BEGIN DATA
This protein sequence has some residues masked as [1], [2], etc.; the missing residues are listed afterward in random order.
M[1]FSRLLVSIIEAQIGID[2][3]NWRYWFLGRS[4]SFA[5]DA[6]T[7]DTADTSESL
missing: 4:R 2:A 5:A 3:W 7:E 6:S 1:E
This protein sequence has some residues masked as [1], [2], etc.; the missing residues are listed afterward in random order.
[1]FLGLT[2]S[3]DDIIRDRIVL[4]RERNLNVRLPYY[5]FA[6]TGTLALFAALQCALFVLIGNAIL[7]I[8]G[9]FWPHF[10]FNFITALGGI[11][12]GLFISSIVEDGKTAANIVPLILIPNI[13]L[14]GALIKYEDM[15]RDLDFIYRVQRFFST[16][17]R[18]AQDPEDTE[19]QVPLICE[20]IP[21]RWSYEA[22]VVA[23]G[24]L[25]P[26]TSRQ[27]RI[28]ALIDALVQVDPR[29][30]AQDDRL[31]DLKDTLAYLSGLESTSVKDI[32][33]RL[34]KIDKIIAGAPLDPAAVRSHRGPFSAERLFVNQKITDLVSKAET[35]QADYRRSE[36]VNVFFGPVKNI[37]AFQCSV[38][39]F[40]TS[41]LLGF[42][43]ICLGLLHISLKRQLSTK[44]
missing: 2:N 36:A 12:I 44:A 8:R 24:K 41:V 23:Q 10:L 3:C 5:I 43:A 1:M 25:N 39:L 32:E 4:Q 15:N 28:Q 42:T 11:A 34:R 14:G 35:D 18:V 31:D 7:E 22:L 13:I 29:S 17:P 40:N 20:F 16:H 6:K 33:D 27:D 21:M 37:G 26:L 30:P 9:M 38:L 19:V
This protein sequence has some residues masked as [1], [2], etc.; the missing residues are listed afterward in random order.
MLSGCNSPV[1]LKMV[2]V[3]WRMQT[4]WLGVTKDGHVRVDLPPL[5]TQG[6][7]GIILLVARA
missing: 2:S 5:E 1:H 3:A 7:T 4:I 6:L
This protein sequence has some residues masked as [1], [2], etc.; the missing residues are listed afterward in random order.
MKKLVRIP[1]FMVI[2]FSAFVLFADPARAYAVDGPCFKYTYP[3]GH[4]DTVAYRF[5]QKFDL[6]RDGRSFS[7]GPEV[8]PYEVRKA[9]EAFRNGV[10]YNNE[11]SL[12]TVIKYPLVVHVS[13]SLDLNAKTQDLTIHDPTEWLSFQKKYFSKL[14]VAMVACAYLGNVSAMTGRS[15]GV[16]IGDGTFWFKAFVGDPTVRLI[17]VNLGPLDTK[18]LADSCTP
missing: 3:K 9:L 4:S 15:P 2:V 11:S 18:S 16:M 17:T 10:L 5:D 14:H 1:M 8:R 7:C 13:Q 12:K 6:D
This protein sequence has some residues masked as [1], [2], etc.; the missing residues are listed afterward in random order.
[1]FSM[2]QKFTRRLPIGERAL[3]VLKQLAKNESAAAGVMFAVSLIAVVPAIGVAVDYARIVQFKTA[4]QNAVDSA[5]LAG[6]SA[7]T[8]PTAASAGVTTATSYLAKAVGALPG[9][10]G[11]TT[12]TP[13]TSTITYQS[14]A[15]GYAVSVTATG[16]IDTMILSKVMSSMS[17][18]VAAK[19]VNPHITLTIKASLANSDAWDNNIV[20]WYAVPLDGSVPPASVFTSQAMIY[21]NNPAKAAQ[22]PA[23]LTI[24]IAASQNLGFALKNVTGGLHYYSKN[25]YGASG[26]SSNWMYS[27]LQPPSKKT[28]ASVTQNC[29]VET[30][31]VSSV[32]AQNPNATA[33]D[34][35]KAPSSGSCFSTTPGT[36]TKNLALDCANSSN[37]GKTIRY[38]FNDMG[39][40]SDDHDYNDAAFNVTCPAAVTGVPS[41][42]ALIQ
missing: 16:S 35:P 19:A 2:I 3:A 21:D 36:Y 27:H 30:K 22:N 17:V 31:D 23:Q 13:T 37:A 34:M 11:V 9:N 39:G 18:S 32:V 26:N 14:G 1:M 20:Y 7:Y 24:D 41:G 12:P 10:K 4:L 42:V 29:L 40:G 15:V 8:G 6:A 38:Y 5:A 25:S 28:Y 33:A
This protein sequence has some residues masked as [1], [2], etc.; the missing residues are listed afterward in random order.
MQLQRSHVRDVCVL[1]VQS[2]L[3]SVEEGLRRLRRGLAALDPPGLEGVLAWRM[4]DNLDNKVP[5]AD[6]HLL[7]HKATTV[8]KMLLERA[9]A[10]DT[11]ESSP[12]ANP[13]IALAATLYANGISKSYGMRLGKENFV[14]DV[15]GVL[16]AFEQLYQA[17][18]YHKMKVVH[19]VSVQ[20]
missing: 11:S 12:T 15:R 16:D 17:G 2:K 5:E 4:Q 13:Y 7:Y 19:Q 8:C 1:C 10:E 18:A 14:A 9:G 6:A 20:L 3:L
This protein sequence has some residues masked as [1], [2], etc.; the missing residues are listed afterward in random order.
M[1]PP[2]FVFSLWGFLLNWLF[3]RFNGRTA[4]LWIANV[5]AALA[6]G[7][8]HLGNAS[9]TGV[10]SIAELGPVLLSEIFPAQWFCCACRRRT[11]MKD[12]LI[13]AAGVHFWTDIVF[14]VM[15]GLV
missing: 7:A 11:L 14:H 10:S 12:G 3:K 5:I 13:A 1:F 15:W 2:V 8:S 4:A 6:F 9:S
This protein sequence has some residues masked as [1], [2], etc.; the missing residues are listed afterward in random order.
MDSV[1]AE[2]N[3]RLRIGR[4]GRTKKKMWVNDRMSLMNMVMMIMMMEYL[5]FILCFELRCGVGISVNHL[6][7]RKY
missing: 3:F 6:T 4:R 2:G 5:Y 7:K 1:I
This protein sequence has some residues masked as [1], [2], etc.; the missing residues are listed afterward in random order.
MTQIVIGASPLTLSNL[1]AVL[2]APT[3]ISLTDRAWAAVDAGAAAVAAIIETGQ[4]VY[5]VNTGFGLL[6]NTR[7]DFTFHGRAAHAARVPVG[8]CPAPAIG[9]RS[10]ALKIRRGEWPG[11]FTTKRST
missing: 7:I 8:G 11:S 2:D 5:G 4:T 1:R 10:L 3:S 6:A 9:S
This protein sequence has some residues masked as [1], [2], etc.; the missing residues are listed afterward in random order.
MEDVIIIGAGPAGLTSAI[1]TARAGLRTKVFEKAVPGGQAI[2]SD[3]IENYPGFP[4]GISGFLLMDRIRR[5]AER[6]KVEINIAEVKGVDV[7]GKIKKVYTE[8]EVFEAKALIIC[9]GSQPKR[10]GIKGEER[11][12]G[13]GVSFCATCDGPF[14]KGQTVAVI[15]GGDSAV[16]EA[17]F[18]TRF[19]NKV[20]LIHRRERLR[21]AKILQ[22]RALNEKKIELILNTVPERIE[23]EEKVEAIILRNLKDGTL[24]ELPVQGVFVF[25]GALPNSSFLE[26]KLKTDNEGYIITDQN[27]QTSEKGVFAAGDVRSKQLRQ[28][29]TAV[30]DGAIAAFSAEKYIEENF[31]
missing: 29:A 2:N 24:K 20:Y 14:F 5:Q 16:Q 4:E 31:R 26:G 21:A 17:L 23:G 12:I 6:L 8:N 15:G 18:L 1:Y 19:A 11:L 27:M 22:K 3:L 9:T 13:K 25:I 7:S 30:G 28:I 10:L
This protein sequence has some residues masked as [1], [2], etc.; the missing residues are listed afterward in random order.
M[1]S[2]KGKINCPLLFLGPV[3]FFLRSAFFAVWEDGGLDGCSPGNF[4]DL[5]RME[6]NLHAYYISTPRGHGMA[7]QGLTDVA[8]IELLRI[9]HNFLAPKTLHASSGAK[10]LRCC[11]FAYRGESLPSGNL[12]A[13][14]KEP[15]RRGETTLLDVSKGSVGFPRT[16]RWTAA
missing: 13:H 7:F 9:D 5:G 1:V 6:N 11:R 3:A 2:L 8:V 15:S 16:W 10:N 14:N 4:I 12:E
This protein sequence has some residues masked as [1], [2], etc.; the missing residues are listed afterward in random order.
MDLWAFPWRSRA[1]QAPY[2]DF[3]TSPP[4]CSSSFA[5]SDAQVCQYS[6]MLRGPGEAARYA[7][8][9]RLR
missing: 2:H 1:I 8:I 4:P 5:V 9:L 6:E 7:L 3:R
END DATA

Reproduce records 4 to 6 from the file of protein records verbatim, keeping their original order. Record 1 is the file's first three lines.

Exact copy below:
This protein sequence has some residues masked as [1], [2], etc.; the missing residues are listed afterward in random order.
MKKLVRIP[1]FMVI[2]FSAFVLFADPARAYAVDGPCFKYTYP[3]GH[4]DTVAYRF[5]QKFDL[6]RDGRSFS[7]GPEV[8]PYEVRKA[9]EAFRNGV[10]YNNE[11]SL[12]TVIKYPLVVHVS[13]SLDLNAKTQDLTIHDPTEWLSFQKKYFSKL[14]VAMVACAYLGNVSAMTGRS[15]GV[16]IGDGTFWFKAFVGDPTVRLI[17]VNLGPLDTK[18]LADSCTP
missing: 3:K 9:L 4:S 15:P 2:V 11:S 18:S 16:M 17:T 10:L 5:D 14:H 1:M 8:R 7:C 13:Q 12:K 6:D
This protein sequence has some residues masked as [1], [2], etc.; the missing residues are listed afterward in random order.
[1]FSM[2]QKFTRRLPIGERAL[3]VLKQLAKNESAAAGVMFAVSLIAVVPAIGVAVDYARIVQFKTA[4]QNAVDSA[5]LAG[6]SA[7]T[8]PTAASAGVTTATSYLAKAVGALPG[9][10]G[11]TT[12]TP[13]TSTITYQS[14]A[15]GYAVSVTATG[16]IDTMILSKVMSSMS[17][18]VAAK[19]VNPHITLTIKASLANSDAWDNNIV[20]WYAVPLDGSVPPASVFTSQAMIY[21]NNPAKAAQ[22]PA[23]LTI[24]IAASQNLGFALKNVTGGLHYYSKN[25]YGASG[26]SSNWMYS[27]LQPPSKKT[28]ASVTQNC[29]VET[30][31]VSSV[32]AQNPNATA[33]D[34][35]KAPSSGSCFSTTPGT[36]TKNLALDCANSSN[37]GKTIRY[38]FNDMG[39][40]SDDHDYNDAAFNVTCPAAVTGVPS[41][42]ALIQ
missing: 16:S 35:P 19:A 2:I 3:A 21:D 36:Y 27:H 30:K 22:N 17:V 31:D 23:Q 13:T 37:A 34:M 11:V 9:N 39:G 18:S 32:V 26:N 14:G 1:M 20:Y 7:Y 24:D 41:G 12:P 10:K 4:L 42:V 29:L 40:G 15:V 8:G 6:A 38:Y 5:A 25:S 28:Y 33:A
This protein sequence has some residues masked as [1], [2], etc.; the missing residues are listed afterward in random order.
MQLQRSHVRDVCVL[1]VQS[2]L[3]SVEEGLRRLRRGLAALDPPGLEGVLAWRM[4]DNLDNKVP[5]AD[6]HLL[7]HKATTV[8]KMLLERA[9]A[10]DT[11]ESSP[12]ANP[13]IALAATLYANGISKSYGMRLGKENFV[14]DV[15]GVL[16]AFEQLYQA[17][18]YHKMKVVH[19]VSVQ[20]
missing: 11:S 12:T 15:R 16:D 17:G 2:K 5:E 4:Q 13:Y 7:Y 19:Q 8:C 1:C 10:E 18:A 14:A 9:G 6:A 20:L 3:L